Lessem helped develop the dinosaur models used in the film 'Jurassic Park.' He founded the Dinosaur Society to help educate people about dinosaurs and raise funds for dinosaur research. Director Stephen Spielberg hired Lessem as a consultant.
Full Text :COPYRIGHT 1993 Time, Inc.
DON LESSEM REMEMBERS WALKING into cinematic-model maker Stan Winston's Van Nuys, Calif., studio for the first time last fall. A nearly six-foot-long leatherlike skin for a Velociraptor, one of the nasty, nimble villains of Steven Spielberg's Jurassic Park, was hanging on the door. "When I saw it," says Lessem, 41, "I jumped back. It looked like a living creature, with a frightening stare to the eyes."
Jurassic Park, Spielberg's box office smash about saurian anarchy in a dinosaur theme park, is scary. It is also authentic, thanks in part to Don Lessem. The founder of the nonprofit 4,000-member Dinosaur Society, which raises money for research, Lessem is the author of a half dozen books on the prehistoric creatures, including the newly released Dinosaurs Rediscovered. He is also the publisher of Dino Times, a newsletter for children. It was as a dinosaur expert with a child's sense of fun that Lessem -- who pads about his Newton, Mass., house in big green dinosaur slippers -- was asked by Spielberg, also a kid at heart, to join the movie as a consultant.
"Spielberg wanted every fact to be accurate," says Lessem, "things only a scientist or a 5-year-old would care about." Like how long T. rex really was (40 feet), how many teeth it had (up to 50, some the size of bananas) and how it carried its tail (hoisted in the air, not dragging on the ground as some toys suggest).
One scene shot in the Mojave Desert depended on recreating a dig. Lessem told Spielberg how a freshly unearthed dinosaur skeleton would curve into the earth, due to rigor mortis, and what kind of clothes real diggers wear. But that wasn't enough. The moviemaker wanted the shirt off his consultant's back -- literally. "The actors wore Dinosaur Society shirts," says Lessem. "But they also wanted my grunge clothes. Like my Fellman's Ace Hardware T-shirt from Jordan, Montana."
Reared in Scarsdale, N.Y., Lessem fell under the saurian spell at age 5 while visiting Manhattan's American Museum of Natural History with his aunt. He remembers wriggling free of her hand and giving fellow museum-goers an unasked-for earful. "I'd tell them all I knew about T. rex -- and probably invent half of it," he says. "I was intensely interested in dinosaurs until I was 6 or 7. Then I got into [baseball's] Henry Aaron. I didn't think about them again for 30 years."
In 1973, Lessem earned a bachelor's degree in Oriental Art History from Brandeis University. But, he says, "there wasn't much of a future for a color-blind art historian." All was not lost, however: He met his future wife, Paula Hartstein, on a blind date. Admits Paula, 40, a reading specialist: "I wasn't attracted to him at first. I thought he was strange."
After graduation, Lessem worked as a security guard, an office file clerk and a volunteer Chinese-language teacher at a high school for troubled youth. "I was a terrible teacher," he says, "even for free." Returning to school, he got a master's in biobehavioral studies from the University of Massachusetts and in 1978 published his first children's book, Life Is No Yuk for the Yak. He also summoned the courage to ask Paula to marry him. They now have two daughters, Rebecca, 12, and Erica, 9.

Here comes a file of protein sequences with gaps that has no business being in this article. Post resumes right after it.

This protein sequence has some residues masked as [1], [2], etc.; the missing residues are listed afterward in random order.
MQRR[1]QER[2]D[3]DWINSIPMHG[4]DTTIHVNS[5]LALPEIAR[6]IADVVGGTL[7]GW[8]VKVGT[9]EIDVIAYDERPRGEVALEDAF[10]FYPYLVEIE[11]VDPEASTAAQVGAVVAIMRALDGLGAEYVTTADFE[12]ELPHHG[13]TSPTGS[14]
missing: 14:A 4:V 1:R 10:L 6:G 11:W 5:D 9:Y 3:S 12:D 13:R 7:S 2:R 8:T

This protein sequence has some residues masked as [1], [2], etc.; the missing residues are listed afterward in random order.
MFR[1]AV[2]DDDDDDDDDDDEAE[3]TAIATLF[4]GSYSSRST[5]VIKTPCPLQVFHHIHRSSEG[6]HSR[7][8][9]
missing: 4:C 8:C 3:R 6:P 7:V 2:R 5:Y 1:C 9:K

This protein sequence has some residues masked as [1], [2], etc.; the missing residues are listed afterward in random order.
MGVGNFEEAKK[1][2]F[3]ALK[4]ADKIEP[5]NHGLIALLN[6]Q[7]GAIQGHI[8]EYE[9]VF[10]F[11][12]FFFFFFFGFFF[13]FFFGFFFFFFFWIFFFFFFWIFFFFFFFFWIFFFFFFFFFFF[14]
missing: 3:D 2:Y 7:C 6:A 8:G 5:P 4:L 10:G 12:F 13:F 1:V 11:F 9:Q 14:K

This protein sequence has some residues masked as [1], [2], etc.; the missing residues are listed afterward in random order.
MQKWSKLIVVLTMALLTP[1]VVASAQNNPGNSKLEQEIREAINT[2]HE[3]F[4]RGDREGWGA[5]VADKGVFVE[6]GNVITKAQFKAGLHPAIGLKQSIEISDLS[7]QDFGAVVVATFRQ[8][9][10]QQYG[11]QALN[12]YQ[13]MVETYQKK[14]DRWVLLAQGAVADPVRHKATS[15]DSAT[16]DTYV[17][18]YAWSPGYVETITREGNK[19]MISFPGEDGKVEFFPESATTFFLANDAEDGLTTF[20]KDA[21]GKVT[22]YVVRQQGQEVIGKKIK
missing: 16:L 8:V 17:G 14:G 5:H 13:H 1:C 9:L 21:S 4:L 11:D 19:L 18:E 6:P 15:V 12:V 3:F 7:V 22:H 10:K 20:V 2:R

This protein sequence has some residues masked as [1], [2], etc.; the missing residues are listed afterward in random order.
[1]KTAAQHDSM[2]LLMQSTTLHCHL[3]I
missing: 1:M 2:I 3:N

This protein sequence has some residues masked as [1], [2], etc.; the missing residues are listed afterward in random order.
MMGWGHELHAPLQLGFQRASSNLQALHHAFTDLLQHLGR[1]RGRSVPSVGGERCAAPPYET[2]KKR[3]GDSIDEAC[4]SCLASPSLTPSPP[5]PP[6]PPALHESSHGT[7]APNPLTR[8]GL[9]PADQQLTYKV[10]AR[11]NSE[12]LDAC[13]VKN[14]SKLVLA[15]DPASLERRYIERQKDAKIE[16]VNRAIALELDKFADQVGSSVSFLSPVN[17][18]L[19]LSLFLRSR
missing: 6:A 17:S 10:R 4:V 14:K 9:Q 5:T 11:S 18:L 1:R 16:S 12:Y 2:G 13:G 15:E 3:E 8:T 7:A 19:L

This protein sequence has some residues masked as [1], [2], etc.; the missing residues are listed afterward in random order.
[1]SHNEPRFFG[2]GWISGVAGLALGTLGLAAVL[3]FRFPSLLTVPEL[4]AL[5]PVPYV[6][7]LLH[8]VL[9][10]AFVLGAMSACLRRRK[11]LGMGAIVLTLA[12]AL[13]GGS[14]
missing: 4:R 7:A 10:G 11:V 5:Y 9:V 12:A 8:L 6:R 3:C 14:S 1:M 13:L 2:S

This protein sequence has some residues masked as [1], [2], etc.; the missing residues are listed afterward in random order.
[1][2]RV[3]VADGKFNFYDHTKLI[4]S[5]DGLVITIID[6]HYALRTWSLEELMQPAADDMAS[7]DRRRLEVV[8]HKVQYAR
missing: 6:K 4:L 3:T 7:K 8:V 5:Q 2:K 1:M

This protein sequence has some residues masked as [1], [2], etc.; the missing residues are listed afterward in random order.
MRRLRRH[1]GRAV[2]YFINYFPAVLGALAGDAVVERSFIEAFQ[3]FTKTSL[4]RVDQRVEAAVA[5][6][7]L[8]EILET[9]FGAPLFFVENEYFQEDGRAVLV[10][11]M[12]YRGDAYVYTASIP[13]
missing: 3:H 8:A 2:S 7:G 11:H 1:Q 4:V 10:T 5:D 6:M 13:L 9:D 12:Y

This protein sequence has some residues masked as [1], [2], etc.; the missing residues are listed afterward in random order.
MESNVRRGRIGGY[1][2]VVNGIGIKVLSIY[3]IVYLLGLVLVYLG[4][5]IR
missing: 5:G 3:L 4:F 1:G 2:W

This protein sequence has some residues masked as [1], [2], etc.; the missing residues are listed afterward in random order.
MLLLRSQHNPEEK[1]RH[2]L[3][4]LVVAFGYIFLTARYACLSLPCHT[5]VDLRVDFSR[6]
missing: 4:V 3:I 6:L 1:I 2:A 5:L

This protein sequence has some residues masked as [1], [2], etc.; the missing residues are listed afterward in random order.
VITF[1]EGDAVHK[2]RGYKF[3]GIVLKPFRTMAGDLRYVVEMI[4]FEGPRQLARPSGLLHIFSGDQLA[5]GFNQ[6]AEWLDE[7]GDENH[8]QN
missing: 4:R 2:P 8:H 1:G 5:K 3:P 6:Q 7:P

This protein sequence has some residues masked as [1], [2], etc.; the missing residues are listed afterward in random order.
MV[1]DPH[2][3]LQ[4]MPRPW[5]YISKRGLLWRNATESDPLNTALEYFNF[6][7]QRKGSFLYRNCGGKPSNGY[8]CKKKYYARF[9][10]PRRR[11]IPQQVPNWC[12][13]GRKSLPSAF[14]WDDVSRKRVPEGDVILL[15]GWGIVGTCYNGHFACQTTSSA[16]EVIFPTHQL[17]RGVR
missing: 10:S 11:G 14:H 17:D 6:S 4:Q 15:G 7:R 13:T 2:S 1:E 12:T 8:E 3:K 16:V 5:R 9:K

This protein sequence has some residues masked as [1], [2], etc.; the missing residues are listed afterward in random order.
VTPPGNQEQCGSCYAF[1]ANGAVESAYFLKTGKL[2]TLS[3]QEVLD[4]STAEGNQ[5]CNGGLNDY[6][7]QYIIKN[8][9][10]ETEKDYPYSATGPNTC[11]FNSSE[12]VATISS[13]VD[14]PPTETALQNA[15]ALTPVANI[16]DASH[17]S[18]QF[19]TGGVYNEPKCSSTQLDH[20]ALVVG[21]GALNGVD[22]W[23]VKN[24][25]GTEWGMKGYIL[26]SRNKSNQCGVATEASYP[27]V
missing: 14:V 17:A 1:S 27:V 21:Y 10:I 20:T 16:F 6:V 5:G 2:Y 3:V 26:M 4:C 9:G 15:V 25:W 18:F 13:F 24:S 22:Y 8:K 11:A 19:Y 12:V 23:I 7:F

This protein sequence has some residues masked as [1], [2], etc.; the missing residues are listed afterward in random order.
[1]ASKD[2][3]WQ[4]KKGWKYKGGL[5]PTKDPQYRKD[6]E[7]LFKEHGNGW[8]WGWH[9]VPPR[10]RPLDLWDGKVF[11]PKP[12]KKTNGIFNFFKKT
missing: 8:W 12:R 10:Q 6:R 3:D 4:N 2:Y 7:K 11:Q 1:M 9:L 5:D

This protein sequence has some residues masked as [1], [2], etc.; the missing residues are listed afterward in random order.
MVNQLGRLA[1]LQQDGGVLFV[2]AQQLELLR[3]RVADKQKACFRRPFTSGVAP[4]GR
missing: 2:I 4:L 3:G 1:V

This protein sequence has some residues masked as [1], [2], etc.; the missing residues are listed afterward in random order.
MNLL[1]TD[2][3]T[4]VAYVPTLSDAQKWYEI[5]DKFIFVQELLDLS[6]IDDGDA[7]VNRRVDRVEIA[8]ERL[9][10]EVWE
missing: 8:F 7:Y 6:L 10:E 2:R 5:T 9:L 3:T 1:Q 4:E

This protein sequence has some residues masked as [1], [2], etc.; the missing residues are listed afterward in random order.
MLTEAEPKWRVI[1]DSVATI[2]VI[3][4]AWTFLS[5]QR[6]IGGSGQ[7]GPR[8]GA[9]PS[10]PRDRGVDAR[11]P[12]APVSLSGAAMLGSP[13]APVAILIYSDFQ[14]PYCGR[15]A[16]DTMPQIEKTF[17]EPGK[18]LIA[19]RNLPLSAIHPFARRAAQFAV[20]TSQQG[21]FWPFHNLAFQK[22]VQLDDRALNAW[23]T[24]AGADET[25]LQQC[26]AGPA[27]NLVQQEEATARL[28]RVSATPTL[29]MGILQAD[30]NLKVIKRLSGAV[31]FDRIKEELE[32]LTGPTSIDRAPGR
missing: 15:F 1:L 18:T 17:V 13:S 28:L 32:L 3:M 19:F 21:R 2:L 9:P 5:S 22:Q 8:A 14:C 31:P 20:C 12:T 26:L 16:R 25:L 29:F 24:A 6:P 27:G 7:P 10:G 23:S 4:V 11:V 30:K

In subsequent years, Lessem was responsible for such immortal titles as How to Flatten Your Nose and Death by Roller Disco (for which he coaxed Andy Warhol to pose for photos) and Aerophobics: The Scientific Way to Stop Exercising. In 1988 he was awarded a science writer's fellowship to study paleontology at Harvard. That same year he visited one of paleontologist Jack Horner's digs near Cut Bank, Mont., and rediscovered a childhood passion he had assumed was, well, extinct.
"You're sitting in a teepee in the middle of the Badlands," he says, "and there's no sign of civilization. Everything you're dealing with is from 65 million years ago, preserved intact. And here's this guy, Jack Horner, telling me how he can picture this world that used to be. It was like entering another dimension."
In the past several years, Lessem has created his own dinosaur cottage industry. In addition to the books and Dino Times, he has concocted 16 educational vignettes for Microsoft Dinosaurs, a software program due out this month. The stories feature his alter ego, Dino Don, who sports a big moustache, bushy brows and a decidedly '70s hairstyle.
Lessem, as might be imagined, closely identifies with the Mesozoic monsters -- especially, it seems, with Tyrannosaurus rex. "We have things in common," he admits. "We're both big, we both have huge noses -- and we're both misunderstood."
CAPTION: "We talk about dinosaurs as if they were dim-witted," says Lessem (at New York City's Natural History Museum). "It's not true."
CAPTION: "Spielberg's robots move in such a supple way it's like a choreographed dinosaur ballet," says Lessem of Jurassic Park (in which Joseph Mazello hides from a pair of Velociraptors).
CAPTION: Ensconced in his attic office, the dino man gets a visit from his wife, Paula, and daughters Rebecca, 12, and Erica, 9 (inspecting Lessem's floppy T. rex slippers).
Named Works: Jurassic Park (Motion picture)
Source Citation:Plummer, William. "Mr. dinosaur." People Weekly 40.n1 (July 5, 1993): 69(2). Academic OneFile. Gale. BROWARD COUNTY LIBRARY. 3 Oct. 2009
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